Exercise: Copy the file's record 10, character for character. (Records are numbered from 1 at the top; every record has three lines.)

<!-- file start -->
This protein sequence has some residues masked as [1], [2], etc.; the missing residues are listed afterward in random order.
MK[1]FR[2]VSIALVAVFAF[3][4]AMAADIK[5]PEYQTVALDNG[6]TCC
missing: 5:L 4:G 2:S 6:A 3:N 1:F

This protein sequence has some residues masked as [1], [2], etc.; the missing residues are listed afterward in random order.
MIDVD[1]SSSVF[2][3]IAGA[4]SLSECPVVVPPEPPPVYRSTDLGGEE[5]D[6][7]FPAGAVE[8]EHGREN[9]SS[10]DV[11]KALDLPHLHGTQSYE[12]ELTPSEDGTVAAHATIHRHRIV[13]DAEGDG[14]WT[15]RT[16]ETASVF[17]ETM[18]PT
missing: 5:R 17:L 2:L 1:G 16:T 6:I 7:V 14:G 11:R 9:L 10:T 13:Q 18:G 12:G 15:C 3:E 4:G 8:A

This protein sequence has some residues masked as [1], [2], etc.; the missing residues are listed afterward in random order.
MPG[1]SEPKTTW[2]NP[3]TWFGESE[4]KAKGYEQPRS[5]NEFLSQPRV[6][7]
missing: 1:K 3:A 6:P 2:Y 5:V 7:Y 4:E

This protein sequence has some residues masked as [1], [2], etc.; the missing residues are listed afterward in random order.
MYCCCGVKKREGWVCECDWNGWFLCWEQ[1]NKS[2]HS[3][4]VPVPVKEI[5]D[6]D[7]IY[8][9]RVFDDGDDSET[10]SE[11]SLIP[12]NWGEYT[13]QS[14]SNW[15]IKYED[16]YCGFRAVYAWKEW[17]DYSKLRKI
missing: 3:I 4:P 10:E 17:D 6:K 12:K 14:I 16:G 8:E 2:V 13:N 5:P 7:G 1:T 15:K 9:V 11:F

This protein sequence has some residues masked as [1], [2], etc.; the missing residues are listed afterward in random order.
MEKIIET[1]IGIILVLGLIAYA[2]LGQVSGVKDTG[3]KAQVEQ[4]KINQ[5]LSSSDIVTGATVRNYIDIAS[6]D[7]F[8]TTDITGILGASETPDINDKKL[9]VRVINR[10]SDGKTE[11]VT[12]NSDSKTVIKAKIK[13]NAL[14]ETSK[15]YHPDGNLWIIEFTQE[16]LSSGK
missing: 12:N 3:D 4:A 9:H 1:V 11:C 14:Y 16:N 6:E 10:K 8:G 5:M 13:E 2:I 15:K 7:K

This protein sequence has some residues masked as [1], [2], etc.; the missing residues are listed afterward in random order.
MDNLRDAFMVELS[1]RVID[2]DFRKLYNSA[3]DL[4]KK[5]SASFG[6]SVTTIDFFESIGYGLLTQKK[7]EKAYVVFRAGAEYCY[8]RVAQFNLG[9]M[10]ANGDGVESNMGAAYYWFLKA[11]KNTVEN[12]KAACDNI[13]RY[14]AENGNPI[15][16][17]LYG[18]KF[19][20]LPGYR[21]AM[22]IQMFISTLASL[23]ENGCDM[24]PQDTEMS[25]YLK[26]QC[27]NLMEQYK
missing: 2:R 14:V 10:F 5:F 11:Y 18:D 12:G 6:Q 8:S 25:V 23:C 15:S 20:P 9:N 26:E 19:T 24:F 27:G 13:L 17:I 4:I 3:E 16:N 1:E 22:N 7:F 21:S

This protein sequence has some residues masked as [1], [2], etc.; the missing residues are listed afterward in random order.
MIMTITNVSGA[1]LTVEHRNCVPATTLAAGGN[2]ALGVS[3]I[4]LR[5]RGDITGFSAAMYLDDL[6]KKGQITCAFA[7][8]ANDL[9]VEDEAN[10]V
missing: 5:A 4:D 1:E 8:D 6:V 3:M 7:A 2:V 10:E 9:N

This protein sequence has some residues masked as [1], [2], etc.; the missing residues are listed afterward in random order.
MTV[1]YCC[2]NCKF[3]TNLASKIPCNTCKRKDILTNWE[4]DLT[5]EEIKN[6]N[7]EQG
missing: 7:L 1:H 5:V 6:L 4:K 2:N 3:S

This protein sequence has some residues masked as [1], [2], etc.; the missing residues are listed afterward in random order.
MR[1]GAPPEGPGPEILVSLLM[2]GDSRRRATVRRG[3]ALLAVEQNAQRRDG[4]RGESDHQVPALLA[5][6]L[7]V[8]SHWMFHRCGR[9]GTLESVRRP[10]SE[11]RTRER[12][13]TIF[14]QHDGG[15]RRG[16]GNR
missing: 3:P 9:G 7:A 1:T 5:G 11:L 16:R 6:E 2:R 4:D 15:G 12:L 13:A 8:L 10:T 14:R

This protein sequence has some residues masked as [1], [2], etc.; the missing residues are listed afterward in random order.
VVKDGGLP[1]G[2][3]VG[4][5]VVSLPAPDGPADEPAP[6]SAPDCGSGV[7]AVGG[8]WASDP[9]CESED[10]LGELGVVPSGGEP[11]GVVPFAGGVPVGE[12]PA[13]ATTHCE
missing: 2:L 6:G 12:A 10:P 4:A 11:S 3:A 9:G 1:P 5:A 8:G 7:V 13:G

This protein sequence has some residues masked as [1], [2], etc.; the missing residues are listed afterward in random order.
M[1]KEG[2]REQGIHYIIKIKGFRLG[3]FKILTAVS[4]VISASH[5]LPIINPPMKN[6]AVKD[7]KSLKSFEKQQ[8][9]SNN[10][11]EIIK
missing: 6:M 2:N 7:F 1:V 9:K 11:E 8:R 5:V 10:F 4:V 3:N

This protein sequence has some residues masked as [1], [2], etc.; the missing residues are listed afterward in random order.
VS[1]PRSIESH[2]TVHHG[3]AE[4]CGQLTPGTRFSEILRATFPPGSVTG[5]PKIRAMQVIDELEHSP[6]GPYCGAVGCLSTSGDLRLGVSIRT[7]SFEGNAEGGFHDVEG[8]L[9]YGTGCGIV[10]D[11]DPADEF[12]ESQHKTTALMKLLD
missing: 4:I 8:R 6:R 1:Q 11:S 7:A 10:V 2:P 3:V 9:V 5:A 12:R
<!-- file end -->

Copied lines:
This protein sequence has some residues masked as [1], [2], etc.; the missing residues are listed afterward in random order.
VVKDGGLP[1]G[2][3]VG[4][5]VVSLPAPDGPADEPAP[6]SAPDCGSGV[7]AVGG[8]WASDP[9]CESED[10]LGELGVVPSGGEP[11]GVVPFAGGVPVGE[12]PA[13]ATTHCE
missing: 2:L 6:G 12:A 10:P 4:A 11:S 3:A 9:G 1:P 5:A 8:G 7:V 13:G